REPORT: BlackRock’s Holdings in Tar Sands Bring Wider Climate Failings to Center Stage

Thursday March 18, 2021

Data from Reclaim Finance shows asset manager holds nearly $79 billion in dirtiest form of oil, including large investments in controversial pipeline companies

LONDON, UK — A new report from Reclaim Finance shows that BlackRock, the world’s largest asset manager, holds over $75 billion in thirty major tar sands production companies, all of which plan to develop new reserves of the world’s dirtiest form of oil. BlackRock also holds $3.7 billion in three pipeline companies engaged in the construction of controversial pipelines transporting tar sands oil from Alberta Canada, including Line 3,  which is the cause of escalating conflict in the U.S. and Canada for its threats to the environment and violations of Indigenous sovereignty

The report comes on the heels of new revelations from the Global Coal Exit List that BlackRock’s holdings make it the second largest investor in coal, with $85 billion invested in the sector. Taken with BlackRock's continued investment in companies engaged in forest destruction and violations of Indigenous rights, the new report highlights the gap between BlackRock's net-zero commitments and its own practices, and it raises questions about how BlackRock plans to take concrete action when it comes to the most dangerous industries it helps to enable.

The news comes amidst a swell of climate-related announcements from BlackRock and its CEO, Larry Fink, including a pledge to go net zero across its entire portfolio by 2050, to use its shareholder voting power more rigorously on climate proposals and board votes, and to require transparency from companies and to be more transparent itself about carbon emissions. These announcements continue to be criticized for their lack of specificity, including on timelines and concrete standards for exclusion or voting. Campaigners also argue that BlackRock’s current engagement strategy risks giving cover for companies that have no viable pathway to transition, such as companies launching new oil and gas projects.

Lara Cuvelier, Sustainable Investments Campaigner at Reclaim Finance, said:

 “Tar sand investments are a ticking time bomb for the climate which BlackRock must urgently defuse. In recent months, BlackRock has won plaudits for backing a net-zero 2050 target. But the asset management giant is still funnelling a shameful $75bn into top tar sands polluters, all of which are planning on developing new reserves. By supporting their exploitation, BlackRock isn’t just helping to put the planet at risk, but risks being complicit in Indigenous land rights violations too. If it wants to hold onto its green reputation, BlackRock should quickly get its own house in order, and lay out a policy to quit tar sands, across both active and passive portfolios.”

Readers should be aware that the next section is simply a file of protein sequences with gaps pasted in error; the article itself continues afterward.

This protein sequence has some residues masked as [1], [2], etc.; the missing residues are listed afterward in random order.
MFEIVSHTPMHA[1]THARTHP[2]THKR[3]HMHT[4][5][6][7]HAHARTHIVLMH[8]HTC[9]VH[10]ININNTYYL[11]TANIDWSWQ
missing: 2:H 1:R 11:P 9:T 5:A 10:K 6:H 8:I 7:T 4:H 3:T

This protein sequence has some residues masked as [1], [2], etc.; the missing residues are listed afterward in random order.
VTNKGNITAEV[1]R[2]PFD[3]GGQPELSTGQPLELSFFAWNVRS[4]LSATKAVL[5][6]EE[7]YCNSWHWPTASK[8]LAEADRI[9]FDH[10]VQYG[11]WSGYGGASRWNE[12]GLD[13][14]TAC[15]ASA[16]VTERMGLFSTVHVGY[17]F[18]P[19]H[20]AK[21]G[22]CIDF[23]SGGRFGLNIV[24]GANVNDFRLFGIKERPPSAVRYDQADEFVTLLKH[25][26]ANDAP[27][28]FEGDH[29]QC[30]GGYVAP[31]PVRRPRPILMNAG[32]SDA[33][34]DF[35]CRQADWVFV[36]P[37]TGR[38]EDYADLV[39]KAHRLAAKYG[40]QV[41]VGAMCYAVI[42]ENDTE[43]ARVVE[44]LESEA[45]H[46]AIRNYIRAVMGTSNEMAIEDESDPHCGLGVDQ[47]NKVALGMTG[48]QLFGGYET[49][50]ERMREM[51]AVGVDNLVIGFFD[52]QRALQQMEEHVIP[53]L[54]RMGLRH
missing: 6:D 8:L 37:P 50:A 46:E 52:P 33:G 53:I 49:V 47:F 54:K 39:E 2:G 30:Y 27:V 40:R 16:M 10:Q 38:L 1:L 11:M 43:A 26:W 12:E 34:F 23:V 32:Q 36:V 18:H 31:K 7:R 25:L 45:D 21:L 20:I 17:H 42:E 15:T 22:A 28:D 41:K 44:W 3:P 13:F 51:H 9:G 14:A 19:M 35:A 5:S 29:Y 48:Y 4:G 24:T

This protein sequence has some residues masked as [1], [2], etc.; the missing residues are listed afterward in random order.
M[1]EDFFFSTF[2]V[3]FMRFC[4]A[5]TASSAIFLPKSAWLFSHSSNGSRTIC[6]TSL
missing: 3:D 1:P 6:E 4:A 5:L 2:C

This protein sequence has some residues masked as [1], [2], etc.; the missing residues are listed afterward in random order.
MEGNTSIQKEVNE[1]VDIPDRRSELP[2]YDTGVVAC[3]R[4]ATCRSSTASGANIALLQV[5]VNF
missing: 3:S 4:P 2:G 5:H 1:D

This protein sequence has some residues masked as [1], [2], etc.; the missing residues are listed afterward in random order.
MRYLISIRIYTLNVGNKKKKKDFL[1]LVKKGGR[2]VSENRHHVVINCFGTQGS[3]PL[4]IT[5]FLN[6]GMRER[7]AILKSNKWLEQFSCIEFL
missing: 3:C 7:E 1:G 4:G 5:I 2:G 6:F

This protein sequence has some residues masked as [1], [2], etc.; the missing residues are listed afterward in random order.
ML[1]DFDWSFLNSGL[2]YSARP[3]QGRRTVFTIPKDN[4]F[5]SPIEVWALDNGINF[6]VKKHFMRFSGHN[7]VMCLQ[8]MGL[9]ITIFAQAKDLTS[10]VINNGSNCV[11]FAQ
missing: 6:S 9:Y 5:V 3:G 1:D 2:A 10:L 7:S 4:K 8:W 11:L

Sven Biggs, Canadian Oil and Gas Program Director at Stand.earth, said:

 “Canada is failing on climate change and the tar sands are the biggest single reason why. Our emissions have continued to rise, and as a result we are falling further and further behind other industrialized countries. The oil and gas sector, which is now both the fastest growing and largest single source of our emissions, is the core of the problem. Which is why BlackRock’s investments in the tar sands are not just out of line with their commitments on climate, they are out of line with a climate safe world. The tar sands are so toxic that even Shell, ConocoPhillips, and Statoil have quit them – BlackRock must now do the same.”

The report points to the carbon intensity of tar sands oil--extracting and refining it makes it 3.2-4.5 times more polluting than conventional oil pulled from North America. A recent report in Nature confirmed that extracting all tar sands oil would use up almost one-third of the planet’s remaining carbon budget to keep the world below 2°C. The report also points to the many other risks and harms of tar sands oil, including the land, air, and water pollution inherent to extraction, refining, and overland transport of tar sands oil and violations of Indigenous rights and sovereignty. 

The report presents numerous demands for BlackRock to achieve consistency between its net zero pledges and its holdings in major fossil fuel developers, especially those involved in unconventional oil and gas development. That includes the quick adoption of a tar sands exclusion policy for its active portfolio, ceasing investments in companies involved in tar sands, and a set of standards for how BlackRock should deal with tar sands companies in its passive portfolio.

Report authors and representatives of Reclaim Finance are available for further comment.

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Media contacts: 

Angus Satow, angus@reclaimfinance.org, +447847754046 (Europe)

Jason Schwartz, jasondanielschwartz@gmail.com, +1-347-452-3752 (N. America)

Sven Biggs sven@stand.earth +1-778-882-8354 (Canada)